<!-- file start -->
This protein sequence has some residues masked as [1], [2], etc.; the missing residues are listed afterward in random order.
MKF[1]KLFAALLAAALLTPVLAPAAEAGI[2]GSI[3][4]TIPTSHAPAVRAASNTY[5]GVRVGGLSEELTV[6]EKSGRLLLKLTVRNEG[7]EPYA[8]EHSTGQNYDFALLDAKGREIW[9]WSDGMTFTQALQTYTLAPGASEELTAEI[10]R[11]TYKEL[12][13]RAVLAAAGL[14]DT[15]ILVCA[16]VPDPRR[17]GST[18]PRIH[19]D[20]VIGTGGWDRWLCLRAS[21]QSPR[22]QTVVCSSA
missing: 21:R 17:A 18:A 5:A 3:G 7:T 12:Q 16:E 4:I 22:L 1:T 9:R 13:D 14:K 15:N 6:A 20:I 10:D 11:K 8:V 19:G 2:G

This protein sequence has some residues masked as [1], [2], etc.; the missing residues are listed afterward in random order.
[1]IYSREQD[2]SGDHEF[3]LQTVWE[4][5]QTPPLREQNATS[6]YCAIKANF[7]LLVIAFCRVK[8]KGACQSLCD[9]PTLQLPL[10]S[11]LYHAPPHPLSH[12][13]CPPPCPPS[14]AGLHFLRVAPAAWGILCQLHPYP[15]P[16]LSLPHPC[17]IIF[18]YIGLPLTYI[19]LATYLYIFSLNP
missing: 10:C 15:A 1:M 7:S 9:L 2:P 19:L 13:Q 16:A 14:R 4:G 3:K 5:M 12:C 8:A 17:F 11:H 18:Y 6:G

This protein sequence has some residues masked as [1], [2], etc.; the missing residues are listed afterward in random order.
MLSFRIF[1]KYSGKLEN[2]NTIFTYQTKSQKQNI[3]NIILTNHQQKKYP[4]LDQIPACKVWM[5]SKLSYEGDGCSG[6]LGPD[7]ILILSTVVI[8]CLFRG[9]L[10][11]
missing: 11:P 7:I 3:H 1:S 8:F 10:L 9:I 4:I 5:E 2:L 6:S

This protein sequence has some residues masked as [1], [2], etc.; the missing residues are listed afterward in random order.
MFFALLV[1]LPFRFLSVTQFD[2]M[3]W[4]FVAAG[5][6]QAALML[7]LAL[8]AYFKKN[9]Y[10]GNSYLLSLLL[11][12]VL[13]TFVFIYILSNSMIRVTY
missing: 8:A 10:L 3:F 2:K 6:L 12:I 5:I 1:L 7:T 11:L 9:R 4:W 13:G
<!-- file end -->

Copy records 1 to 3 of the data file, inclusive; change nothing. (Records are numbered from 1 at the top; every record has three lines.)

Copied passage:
This protein sequence has some residues masked as [1], [2], etc.; the missing residues are listed afterward in random order.
MKF[1]KLFAALLAAALLTPVLAPAAEAGI[2]GSI[3][4]TIPTSHAPAVRAASNTY[5]GVRVGGLSEELTV[6]EKSGRLLLKLTVRNEG[7]EPYA[8]EHSTGQNYDFALLDAKGREIW[9]WSDGMTFTQALQTYTLAPGASEELTAEI[10]R[11]TYKEL[12][13]RAVLAAAGL[14]DT[15]ILVCA[16]VPDPRR[17]GST[18]PRIH[19]D[20]VIGTGGWDRWLCLRAS[21]QSPR[22]QTVVCSSA
missing: 21:R 17:A 18:A 5:A 3:G 7:T 12:Q 16:E 4:I 22:L 1:T 9:R 13:D 14:K 15:N 6:A 20:I 10:D 11:K 8:V 19:G 2:G

This protein sequence has some residues masked as [1], [2], etc.; the missing residues are listed afterward in random order.
[1]IYSREQD[2]SGDHEF[3]LQTVWE[4][5]QTPPLREQNATS[6]YCAIKANF[7]LLVIAFCRVK[8]KGACQSLCD[9]PTLQLPL[10]S[11]LYHAPPHPLSH[12][13]CPPPCPPS[14]AGLHFLRVAPAAWGILCQLHPYP[15]P[16]LSLPHPC[17]IIF[18]YIGLPLTYI[19]LATYLYIFSLNP
missing: 10:C 15:A 1:M 7:S 9:L 2:P 19:L 13:Q 16:A 14:R 4:G 3:K 5:M 12:C 8:A 17:F 11:H 18:Y 6:G

This protein sequence has some residues masked as [1], [2], etc.; the missing residues are listed afterward in random order.
MLSFRIF[1]KYSGKLEN[2]NTIFTYQTKSQKQNI[3]NIILTNHQQKKYP[4]LDQIPACKVWM[5]SKLSYEGDGCSG[6]LGPD[7]ILILSTVVI[8]CLFRG[9]L[10][11]
missing: 11:P 7:I 3:H 1:S 8:F 10:L 9:I 4:I 5:E 2:L 6:S